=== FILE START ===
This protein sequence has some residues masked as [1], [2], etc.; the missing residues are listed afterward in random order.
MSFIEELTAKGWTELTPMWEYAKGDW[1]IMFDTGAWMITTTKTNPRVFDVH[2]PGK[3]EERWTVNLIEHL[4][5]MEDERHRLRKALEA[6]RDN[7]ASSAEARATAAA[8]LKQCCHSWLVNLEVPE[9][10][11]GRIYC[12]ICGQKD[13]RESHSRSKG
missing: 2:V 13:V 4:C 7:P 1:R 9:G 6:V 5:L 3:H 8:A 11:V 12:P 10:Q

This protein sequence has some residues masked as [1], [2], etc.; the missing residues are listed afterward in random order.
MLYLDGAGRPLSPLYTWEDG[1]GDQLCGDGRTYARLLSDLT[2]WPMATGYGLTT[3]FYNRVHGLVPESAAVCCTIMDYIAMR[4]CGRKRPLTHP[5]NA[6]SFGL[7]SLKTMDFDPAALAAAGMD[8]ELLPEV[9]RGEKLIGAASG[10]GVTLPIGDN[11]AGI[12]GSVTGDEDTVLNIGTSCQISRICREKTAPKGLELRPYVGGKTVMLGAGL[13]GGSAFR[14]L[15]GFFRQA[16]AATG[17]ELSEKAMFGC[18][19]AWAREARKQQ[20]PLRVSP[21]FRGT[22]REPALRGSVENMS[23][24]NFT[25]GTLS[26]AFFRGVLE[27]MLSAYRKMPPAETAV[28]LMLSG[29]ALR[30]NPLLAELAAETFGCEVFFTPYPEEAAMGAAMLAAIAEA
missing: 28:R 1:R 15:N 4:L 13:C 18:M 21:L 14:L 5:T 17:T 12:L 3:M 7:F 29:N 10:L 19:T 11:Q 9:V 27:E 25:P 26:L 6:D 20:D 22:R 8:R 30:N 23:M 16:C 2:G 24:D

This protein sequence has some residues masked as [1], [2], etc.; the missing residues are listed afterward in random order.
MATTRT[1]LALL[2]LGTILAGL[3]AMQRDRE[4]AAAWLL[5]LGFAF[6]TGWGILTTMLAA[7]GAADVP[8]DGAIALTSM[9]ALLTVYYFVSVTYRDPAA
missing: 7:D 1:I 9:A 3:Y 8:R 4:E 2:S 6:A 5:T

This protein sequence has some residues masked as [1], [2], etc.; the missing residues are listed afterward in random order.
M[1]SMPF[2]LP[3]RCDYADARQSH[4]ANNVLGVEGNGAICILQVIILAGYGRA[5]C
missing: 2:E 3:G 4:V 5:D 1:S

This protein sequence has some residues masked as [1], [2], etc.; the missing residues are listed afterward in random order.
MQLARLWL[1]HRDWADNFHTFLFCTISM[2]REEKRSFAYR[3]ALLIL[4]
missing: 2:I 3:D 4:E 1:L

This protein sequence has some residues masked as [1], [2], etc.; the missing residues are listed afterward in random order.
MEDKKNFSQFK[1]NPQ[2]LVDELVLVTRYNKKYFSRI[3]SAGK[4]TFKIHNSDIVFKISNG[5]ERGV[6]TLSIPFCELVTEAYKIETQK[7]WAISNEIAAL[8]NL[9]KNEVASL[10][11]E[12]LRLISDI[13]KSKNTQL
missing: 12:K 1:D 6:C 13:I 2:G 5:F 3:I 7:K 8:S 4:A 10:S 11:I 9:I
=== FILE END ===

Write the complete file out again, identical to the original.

This protein sequence has some residues masked as [1], [2], etc.; the missing residues are listed afterward in random order.
MSFIEELTAKGWTELTPMWEYAKGDW[1]IMFDTGAWMITTTKTNPRVFDVH[2]PGK[3]EERWTVNLIEHL[4][5]MEDERHRLRKALEA[6]RDN[7]ASSAEARATAAA[8]LKQCCHSWLVNLEVPE[9][10][11]GRIYC[12]ICGQKD[13]RESHSRSKG
missing: 2:V 13:V 4:C 7:P 1:R 9:G 6:V 5:L 3:H 8:A 11:V 12:P 10:Q

This protein sequence has some residues masked as [1], [2], etc.; the missing residues are listed afterward in random order.
MLYLDGAGRPLSPLYTWEDG[1]GDQLCGDGRTYARLLSDLT[2]WPMATGYGLTT[3]FYNRVHGLVPESAAVCCTIMDYIAMR[4]CGRKRPLTHP[5]NA[6]SFGL[7]SLKTMDFDPAALAAAGMD[8]ELLPEV[9]RGEKLIGAASG[10]GVTLPIGDN[11]AGI[12]GSVTGDEDTVLNIGTSCQISRICREKTAPKGLELRPYVGGKTVMLGAGL[13]GGSAFR[14]L[15]GFFRQA[16]AATG[17]ELSEKAMFGC[18][19]AWAREARKQQ[20]PLRVSP[21]FRGT[22]REPALRGSVENMS[23][24]NFT[25]GTLS[26]AFFRGVLE[27]MLSAYRKMPPAETAV[28]LMLSG[29]ALR[30]NPLLAELAAETFGCEVFFTPYPEEAAMGAAMLAAIAEA
missing: 28:R 1:R 15:N 4:L 13:C 18:M 21:L 14:L 5:T 17:T 12:L 3:M 7:F 29:N 10:L 19:T 11:Q 9:V 27:E 25:P 26:L 6:D 20:D 22:R 8:R 30:N 23:M 16:C 2:G 24:D

This protein sequence has some residues masked as [1], [2], etc.; the missing residues are listed afterward in random order.
MATTRT[1]LALL[2]LGTILAGL[3]AMQRDRE[4]AAAWLL[5]LGFAF[6]TGWGILTTMLAA[7]GAADVP[8]DGAIALTSM[9]ALLTVYYFVSVTYRDPAA
missing: 7:D 1:I 9:A 3:Y 8:R 4:E 2:S 6:A 5:T

This protein sequence has some residues masked as [1], [2], etc.; the missing residues are listed afterward in random order.
M[1]SMPF[2]LP[3]RCDYADARQSH[4]ANNVLGVEGNGAICILQVIILAGYGRA[5]C
missing: 2:E 3:G 4:V 5:D 1:S

This protein sequence has some residues masked as [1], [2], etc.; the missing residues are listed afterward in random order.
MQLARLWL[1]HRDWADNFHTFLFCTISM[2]REEKRSFAYR[3]ALLIL[4]
missing: 2:I 3:D 4:E 1:L

This protein sequence has some residues masked as [1], [2], etc.; the missing residues are listed afterward in random order.
MEDKKNFSQFK[1]NPQ[2]LVDELVLVTRYNKKYFSRI[3]SAGK[4]TFKIHNSDIVFKISNG[5]ERGV[6]TLSIPFCELVTEAYKIETQK[7]WAISNEIAAL[8]NL[9]KNEVASL[10][11]E[12]LRLISDI[13]KSKNTQL
missing: 12:K 1:D 6:C 13:I 2:G 5:F 3:I 7:K 8:S 4:A 10:S 11:I 9:I